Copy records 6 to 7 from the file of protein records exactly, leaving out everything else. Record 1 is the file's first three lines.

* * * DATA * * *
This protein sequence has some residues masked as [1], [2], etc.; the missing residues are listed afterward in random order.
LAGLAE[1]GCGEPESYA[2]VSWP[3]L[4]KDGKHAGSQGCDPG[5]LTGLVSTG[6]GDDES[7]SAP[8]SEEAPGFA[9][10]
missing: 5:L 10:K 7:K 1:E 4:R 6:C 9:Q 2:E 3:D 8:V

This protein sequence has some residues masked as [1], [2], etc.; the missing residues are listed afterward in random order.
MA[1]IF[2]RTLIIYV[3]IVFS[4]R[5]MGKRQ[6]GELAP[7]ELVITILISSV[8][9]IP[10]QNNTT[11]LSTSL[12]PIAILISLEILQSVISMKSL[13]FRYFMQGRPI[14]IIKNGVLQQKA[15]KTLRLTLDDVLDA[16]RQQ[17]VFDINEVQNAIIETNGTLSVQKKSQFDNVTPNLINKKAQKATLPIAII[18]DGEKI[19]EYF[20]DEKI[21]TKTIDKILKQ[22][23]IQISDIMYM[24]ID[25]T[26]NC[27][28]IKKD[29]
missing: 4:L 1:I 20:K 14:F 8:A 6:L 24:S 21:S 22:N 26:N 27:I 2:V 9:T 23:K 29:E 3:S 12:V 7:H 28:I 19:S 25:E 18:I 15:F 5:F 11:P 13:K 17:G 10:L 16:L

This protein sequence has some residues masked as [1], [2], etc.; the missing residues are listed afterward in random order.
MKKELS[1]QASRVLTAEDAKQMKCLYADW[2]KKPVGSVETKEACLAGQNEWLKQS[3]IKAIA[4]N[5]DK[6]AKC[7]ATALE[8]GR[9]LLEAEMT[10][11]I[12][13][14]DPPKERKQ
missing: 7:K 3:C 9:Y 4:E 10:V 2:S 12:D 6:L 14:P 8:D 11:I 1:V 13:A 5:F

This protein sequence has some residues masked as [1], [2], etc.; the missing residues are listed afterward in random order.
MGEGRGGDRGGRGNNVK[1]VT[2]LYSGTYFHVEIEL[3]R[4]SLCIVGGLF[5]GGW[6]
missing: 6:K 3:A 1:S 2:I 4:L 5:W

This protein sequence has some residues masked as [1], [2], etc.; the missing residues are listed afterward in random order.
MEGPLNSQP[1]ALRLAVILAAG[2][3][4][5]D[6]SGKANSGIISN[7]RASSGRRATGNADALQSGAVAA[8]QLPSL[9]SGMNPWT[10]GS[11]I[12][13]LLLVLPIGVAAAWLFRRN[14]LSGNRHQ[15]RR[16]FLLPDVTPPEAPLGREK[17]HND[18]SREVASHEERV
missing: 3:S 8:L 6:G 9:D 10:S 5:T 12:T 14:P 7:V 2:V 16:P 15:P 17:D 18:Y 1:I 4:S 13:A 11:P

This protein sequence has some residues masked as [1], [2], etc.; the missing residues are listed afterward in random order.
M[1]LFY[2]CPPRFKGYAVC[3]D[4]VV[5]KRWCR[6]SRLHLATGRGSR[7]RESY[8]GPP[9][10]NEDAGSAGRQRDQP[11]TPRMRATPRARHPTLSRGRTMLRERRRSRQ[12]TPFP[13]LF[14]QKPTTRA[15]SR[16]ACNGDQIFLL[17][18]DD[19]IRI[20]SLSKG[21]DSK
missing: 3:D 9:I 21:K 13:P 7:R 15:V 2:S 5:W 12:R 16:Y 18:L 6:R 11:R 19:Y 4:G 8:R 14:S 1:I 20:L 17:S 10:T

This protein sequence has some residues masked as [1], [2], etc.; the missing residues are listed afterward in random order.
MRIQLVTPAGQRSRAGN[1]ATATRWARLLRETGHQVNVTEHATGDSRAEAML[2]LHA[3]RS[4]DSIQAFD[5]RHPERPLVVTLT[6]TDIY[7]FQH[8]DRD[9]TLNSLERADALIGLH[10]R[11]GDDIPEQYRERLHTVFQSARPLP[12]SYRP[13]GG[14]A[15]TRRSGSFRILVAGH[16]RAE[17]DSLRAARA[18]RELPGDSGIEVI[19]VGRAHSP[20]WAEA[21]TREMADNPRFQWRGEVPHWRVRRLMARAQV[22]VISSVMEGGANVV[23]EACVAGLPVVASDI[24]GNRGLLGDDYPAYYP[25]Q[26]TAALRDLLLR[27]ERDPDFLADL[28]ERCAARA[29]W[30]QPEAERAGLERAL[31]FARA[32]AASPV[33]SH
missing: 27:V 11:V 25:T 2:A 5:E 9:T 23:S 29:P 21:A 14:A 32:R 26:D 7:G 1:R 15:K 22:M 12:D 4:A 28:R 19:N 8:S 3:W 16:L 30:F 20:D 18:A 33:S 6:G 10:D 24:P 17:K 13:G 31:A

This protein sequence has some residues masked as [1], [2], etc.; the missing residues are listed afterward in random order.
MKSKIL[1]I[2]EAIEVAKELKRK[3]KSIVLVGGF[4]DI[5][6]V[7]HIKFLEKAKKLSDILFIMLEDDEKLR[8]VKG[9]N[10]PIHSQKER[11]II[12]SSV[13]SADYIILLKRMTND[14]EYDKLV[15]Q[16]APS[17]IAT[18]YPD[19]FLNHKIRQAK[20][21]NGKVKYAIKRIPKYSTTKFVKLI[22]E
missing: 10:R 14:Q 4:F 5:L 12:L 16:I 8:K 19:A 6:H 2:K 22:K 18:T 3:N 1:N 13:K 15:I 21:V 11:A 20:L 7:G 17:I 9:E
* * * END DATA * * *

This protein sequence has some residues masked as [1], [2], etc.; the missing residues are listed afterward in random order.
M[1]LFY[2]CPPRFKGYAVC[3]D[4]VV[5]KRWCR[6]SRLHLATGRGSR[7]RESY[8]GPP[9][10]NEDAGSAGRQRDQP[11]TPRMRATPRARHPTLSRGRTMLRERRRSRQ[12]TPFP[13]LF[14]QKPTTRA[15]SR[16]ACNGDQIFLL[17][18]DD[19]IRI[20]SLSKG[21]DSK
missing: 3:D 9:I 21:K 13:P 7:R 15:V 2:S 5:W 12:R 16:Y 18:L 6:R 11:R 19:Y 4:G 8:R 14:S 1:I 20:L 17:S 10:T

This protein sequence has some residues masked as [1], [2], etc.; the missing residues are listed afterward in random order.
MRIQLVTPAGQRSRAGN[1]ATATRWARLLRETGHQVNVTEHATGDSRAEAML[2]LHA[3]RS[4]DSIQAFD[5]RHPERPLVVTLT[6]TDIY[7]FQH[8]DRD[9]TLNSLERADALIGLH[10]R[11]GDDIPEQYRERLHTVFQSARPLP[12]SYRP[13]GG[14]A[15]TRRSGSFRILVAGH[16]RAE[17]DSLRAARA[18]RELPGDSGIEVI[19]VGRAHSP[20]WAEA[21]TREMADNPRFQWRGEVPHWRVRRLMARAQV[22]VISSVMEGGANVV[23]EACVAGLPVVASDI[24]GNRGLLGDDYPAYYP[25]Q[26]TAALRDLLLR[27]ERDPDFLADL[28]ERCAARA[29]W[30]QPEAERAGLERAL[31]FARA[32]AASPV[33]SH
missing: 27:V 11:V 25:T 2:A 5:E 9:T 23:S 29:P 21:A 14:A 32:R 26:D 7:G 1:R 15:K 22:M 12:D 4:A 28:R 19:N 8:S 3:W 16:L 30:F 20:D 18:A 33:S 6:G 10:D 24:P 17:K 13:G 31:A